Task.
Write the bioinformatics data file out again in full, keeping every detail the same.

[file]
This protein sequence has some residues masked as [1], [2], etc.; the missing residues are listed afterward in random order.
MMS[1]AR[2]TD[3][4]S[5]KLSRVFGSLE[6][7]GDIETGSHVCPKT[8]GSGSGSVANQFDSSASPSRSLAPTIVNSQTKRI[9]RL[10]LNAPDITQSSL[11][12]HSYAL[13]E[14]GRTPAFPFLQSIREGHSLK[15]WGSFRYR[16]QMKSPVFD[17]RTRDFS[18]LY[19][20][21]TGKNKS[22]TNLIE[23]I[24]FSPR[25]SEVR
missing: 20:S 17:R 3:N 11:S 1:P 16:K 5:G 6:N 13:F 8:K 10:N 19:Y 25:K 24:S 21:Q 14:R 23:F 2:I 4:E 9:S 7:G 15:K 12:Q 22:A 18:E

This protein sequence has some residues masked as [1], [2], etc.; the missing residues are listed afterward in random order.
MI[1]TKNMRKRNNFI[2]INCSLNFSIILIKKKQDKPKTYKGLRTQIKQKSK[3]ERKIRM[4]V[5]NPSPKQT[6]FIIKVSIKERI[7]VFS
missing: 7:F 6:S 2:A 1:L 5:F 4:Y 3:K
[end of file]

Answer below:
This protein sequence has some residues masked as [1], [2], etc.; the missing residues are listed afterward in random order.
MMS[1]AR[2]TD[3][4]S[5]KLSRVFGSLE[6][7]GDIETGSHVCPKT[8]GSGSGSVANQFDSSASPSRSLAPTIVNSQTKRI[9]RL[10]LNAPDITQSSL[11][12]HSYAL[13]E[14]GRTPAFPFLQSIREGHSLK[15]WGSFRYR[16]QMKSPVFD[17]RTRDFS[18]LY[19][20][21]TGKNKS[22]TNLIE[23]I[24]FSPR[25]SEVR
missing: 20:S 17:R 3:N 11:S 1:P 16:K 5:G 6:N 13:F 8:K 10:N 19:Y 25:K 24:S 21:Q 14:R 23:F 2:I 4:E 9:S 7:G 15:K 12:Q 22:A 18:E

This protein sequence has some residues masked as [1], [2], etc.; the missing residues are listed afterward in random order.
MI[1]TKNMRKRNNFI[2]INCSLNFSIILIKKKQDKPKTYKGLRTQIKQKSK[3]ERKIRM[4]V[5]NPSPKQT[6]FIIKVSIKERI[7]VFS
missing: 7:F 6:S 2:A 1:L 5:F 4:Y 3:K